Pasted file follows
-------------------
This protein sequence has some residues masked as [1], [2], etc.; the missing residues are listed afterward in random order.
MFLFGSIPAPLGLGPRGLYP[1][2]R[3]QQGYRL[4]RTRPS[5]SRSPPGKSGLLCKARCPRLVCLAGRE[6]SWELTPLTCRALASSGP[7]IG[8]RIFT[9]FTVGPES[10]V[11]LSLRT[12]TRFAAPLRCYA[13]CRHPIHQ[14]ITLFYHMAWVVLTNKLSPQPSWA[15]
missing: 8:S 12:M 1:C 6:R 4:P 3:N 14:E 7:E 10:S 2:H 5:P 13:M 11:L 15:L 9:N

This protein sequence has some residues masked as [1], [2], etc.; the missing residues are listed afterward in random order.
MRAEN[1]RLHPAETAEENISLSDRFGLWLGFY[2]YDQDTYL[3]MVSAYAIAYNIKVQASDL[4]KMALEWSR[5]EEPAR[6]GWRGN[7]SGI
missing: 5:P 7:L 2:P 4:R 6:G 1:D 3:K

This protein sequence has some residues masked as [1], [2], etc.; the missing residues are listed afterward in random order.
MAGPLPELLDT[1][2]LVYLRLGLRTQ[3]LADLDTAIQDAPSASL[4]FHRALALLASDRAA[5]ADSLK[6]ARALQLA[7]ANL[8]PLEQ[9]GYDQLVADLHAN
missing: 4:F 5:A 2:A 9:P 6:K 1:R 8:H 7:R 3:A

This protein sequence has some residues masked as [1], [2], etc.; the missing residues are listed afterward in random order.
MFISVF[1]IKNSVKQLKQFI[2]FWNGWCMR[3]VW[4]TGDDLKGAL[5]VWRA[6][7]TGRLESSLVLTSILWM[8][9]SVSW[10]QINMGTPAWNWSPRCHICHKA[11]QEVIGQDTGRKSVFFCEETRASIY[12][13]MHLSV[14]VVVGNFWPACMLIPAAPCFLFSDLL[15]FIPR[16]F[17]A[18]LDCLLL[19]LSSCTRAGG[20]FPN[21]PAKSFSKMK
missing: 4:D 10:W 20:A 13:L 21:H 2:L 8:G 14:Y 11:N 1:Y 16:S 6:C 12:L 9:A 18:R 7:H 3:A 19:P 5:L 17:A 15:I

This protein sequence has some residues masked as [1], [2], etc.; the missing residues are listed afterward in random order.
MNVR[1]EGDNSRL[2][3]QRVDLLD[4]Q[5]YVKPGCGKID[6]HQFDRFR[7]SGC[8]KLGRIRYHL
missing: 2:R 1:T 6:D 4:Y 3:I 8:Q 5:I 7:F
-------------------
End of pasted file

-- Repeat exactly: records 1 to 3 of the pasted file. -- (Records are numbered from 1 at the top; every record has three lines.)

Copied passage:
This protein sequence has some residues masked as [1], [2], etc.; the missing residues are listed afterward in random order.
MFLFGSIPAPLGLGPRGLYP[1][2]R[3]QQGYRL[4]RTRPS[5]SRSPPGKSGLLCKARCPRLVCLAGRE[6]SWELTPLTCRALASSGP[7]IG[8]RIFT[9]FTVGPES[10]V[11]LSLRT[12]TRFAAPLRCYA[13]CRHPIHQ[14]ITLFYHMAWVVLTNKLSPQPSWA[15]
missing: 8:S 12:M 1:C 6:R 4:P 3:N 14:E 7:E 10:S 2:H 5:P 13:M 11:L 15:L 9:N

This protein sequence has some residues masked as [1], [2], etc.; the missing residues are listed afterward in random order.
MRAEN[1]RLHPAETAEENISLSDRFGLWLGFY[2]YDQDTYL[3]MVSAYAIAYNIKVQASDL[4]KMALEWSR[5]EEPAR[6]GWRGN[7]SGI
missing: 5:P 7:L 2:P 4:R 6:G 1:D 3:K

This protein sequence has some residues masked as [1], [2], etc.; the missing residues are listed afterward in random order.
MAGPLPELLDT[1][2]LVYLRLGLRTQ[3]LADLDTAIQDAPSASL[4]FHRALALLASDRAA[5]ADSLK[6]ARALQLA[7]ANL[8]PLEQ[9]GYDQLVADLHAN
missing: 4:F 5:A 2:A 9:P 6:K 1:R 8:H 7:R 3:A